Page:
Myanmar

Myanmar has been actively working to improve its society, foreign relations and ease economic sanctions. This has allowed more Burmese people to start their own businesses and, as a result, begin developing its startup ecosystem.

Economic reform in Myanmar

Myanmar is still considered a developing nation with a GDP of $US67.43 billion, but with a GDP per capita growth of 7-8%, there is progress being made. The country is abundant in natural resources such as oil, gas and mining, attracting large amounts of foreign direct investment. Additionally, Myanmar is centrally located in Southeast Asia, with connections to China, India, Bangladesh, Thailand and Laos giving the country access to a market of approximately 3 billion people.

A report released by the British Chamber of Commerce highlights how Myanmar is a highly cash-based economy. Less than 20% of the population has access to any formalised financial service with many businesses managing their daily finances on a pure cash basis.

With this being said, the McKinsey Global Institute estimates that the Burmese economy can reach US$200 billion by 2030, creating more than 10 million service-related jobs in the process. Currently, employment is dominated by the agricultural sector and the government is looking to shift away from this. The Institute concludes that the silver lining to this early stage of development is the country’s “greenfield advantage” – the opportunity exists to build a “fit for purpose economy” to suit the modern age.

The “connectivity revolution”

The rate of development of Myanmar’s technology scene goes far beyond the 6 years it has had to achieve it. This would not have been possible without the assistance of external organisations. International telecoms Ooreedo and Telenor entered Myanmar in 2014 and this has remarkably increased accessibility to phones and access plans. It is hard to believe that previously, mobile SIM cards cost US$200 each.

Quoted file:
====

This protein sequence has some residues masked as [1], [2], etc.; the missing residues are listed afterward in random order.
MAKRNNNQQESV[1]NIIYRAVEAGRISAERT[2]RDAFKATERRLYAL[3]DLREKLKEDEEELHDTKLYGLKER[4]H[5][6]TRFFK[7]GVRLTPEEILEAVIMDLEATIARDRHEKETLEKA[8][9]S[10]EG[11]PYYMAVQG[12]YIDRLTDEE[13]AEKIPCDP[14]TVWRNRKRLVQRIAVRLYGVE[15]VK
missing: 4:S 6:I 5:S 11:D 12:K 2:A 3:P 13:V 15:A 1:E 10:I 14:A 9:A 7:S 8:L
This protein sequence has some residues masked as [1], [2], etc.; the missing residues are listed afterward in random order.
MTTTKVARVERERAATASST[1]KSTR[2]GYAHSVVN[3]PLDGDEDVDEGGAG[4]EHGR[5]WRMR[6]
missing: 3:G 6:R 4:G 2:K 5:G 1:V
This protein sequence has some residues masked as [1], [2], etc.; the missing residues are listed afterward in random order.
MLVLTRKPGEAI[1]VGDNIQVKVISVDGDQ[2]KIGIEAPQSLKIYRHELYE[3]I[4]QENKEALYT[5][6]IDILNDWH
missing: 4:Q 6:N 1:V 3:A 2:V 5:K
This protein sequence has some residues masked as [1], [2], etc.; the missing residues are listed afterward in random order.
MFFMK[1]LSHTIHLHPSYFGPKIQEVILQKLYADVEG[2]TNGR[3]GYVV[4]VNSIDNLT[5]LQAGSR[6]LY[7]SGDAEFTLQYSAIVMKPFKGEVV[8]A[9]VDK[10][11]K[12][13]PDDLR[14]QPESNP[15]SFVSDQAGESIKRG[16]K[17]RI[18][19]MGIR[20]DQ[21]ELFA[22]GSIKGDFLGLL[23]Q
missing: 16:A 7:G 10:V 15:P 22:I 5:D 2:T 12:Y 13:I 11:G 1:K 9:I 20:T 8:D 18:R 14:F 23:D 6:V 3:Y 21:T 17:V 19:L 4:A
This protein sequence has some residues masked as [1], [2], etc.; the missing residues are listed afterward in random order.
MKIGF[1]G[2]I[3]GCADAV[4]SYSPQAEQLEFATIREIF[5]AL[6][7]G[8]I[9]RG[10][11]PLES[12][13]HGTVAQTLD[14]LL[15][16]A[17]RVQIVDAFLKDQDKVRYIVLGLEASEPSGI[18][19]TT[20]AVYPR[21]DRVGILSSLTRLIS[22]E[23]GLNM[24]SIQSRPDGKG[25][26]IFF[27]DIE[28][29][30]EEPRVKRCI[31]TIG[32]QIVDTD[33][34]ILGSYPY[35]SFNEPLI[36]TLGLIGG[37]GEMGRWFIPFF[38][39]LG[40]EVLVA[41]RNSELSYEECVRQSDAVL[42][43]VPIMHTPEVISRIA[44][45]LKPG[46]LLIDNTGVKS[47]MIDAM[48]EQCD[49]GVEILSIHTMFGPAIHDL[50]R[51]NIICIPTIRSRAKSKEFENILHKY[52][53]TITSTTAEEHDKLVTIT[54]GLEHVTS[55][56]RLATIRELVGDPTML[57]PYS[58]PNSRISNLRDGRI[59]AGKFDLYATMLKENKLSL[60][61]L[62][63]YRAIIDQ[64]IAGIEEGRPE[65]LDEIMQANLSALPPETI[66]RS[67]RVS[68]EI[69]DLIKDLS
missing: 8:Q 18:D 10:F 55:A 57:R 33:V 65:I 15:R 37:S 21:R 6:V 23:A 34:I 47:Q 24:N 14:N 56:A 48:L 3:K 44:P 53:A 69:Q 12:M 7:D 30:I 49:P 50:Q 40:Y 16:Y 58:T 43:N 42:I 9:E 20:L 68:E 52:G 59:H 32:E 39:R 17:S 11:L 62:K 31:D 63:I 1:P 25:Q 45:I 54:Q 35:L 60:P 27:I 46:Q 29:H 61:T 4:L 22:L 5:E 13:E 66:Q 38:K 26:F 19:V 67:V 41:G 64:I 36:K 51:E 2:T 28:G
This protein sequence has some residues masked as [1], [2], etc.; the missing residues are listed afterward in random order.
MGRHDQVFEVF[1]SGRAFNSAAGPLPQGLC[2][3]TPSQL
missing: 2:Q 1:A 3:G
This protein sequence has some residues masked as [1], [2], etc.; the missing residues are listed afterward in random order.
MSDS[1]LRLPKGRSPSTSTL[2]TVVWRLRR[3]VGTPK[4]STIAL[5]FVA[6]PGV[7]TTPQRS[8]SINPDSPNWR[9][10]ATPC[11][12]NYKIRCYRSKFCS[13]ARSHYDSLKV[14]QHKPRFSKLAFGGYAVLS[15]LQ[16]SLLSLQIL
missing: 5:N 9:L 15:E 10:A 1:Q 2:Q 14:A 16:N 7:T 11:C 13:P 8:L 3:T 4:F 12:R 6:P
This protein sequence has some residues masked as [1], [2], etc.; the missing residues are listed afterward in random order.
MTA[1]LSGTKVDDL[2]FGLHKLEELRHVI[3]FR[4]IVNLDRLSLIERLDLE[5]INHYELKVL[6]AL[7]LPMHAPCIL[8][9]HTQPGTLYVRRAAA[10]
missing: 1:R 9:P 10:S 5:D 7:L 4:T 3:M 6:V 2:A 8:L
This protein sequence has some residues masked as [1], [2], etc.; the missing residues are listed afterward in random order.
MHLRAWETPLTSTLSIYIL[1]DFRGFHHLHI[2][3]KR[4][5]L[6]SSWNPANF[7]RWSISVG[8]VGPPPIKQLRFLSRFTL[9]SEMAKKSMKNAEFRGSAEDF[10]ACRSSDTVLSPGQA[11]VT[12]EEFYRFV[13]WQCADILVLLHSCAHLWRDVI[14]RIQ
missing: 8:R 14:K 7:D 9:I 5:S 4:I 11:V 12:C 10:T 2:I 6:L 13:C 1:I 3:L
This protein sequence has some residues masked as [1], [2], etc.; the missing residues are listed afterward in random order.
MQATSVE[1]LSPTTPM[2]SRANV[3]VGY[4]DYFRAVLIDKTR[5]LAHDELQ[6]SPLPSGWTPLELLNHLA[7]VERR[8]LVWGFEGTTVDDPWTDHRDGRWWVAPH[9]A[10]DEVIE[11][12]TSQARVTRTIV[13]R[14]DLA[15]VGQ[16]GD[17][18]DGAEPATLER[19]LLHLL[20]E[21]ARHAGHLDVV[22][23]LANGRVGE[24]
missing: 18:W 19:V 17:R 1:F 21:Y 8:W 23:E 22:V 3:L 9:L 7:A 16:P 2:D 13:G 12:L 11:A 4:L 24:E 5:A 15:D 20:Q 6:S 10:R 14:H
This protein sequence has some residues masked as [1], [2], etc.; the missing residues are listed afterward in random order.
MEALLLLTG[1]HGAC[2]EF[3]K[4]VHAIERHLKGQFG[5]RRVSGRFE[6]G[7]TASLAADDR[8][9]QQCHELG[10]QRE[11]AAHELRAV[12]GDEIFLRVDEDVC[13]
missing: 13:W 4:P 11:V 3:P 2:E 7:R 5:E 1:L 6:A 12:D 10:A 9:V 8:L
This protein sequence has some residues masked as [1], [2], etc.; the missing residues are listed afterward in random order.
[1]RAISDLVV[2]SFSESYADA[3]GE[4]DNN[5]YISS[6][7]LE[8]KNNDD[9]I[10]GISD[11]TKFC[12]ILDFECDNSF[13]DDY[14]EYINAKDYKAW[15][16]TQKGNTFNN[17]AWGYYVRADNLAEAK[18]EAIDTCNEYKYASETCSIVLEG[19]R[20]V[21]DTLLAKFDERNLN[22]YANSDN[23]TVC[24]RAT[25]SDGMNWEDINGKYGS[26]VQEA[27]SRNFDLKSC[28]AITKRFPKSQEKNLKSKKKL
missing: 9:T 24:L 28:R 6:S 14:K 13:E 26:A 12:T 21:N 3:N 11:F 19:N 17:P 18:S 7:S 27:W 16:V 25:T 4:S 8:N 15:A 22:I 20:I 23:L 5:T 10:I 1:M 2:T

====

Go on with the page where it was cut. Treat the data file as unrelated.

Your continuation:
Multinational tech giant Microsoft has also been working alongside the Myanmar Computer Company to up-skill Burmese people with relevant and practical skills outside traditional industries. They are currently working to help 100,000 people to develop IT-related skills.

Myanmar is also gaining traction with investors. One of the first Myanmar companies to trade on the Yangon Stock Exchange (YSX) was First Myanmar Investment. Shares of the conglomerate leapt by 19% within its first few days of trading.

However, this same speed of progress will soon be cut short unless challenges pertaining to infrastructure and education are addressed. Currently, the internet infrastructure limits data flow within the country. Due to the lack of Internet Exchange Points, the same function is substituted with a government-controlled gateway. In this way, websites from other countries are inaccessible and vice versa.

Phandeeyar - the creation space

The most important figure in the Burmese startup ecosystem is certainly Phandeeyar. The name Phandeeyar translates into “creation space” and it describes itself as an “innovation lab that is spearheading the development of Myanmar’s tech ecosystem”. Their main activities are investing in Burmese startups, training entrepreneurs and providing overall support.

Phandeeyar opened its doors in 2014 following the Code for Change hackathon. In 2015, it organised events such as startup competitions and hackathons, reaching thousands of community members. The following year saw the biggest developments for Phandeeyar; it launched the first tech startup accelerator, a Makerspace specially for the country’s “hardware hackers”, an open data platform and established the Yangon chapter of Founder Institute.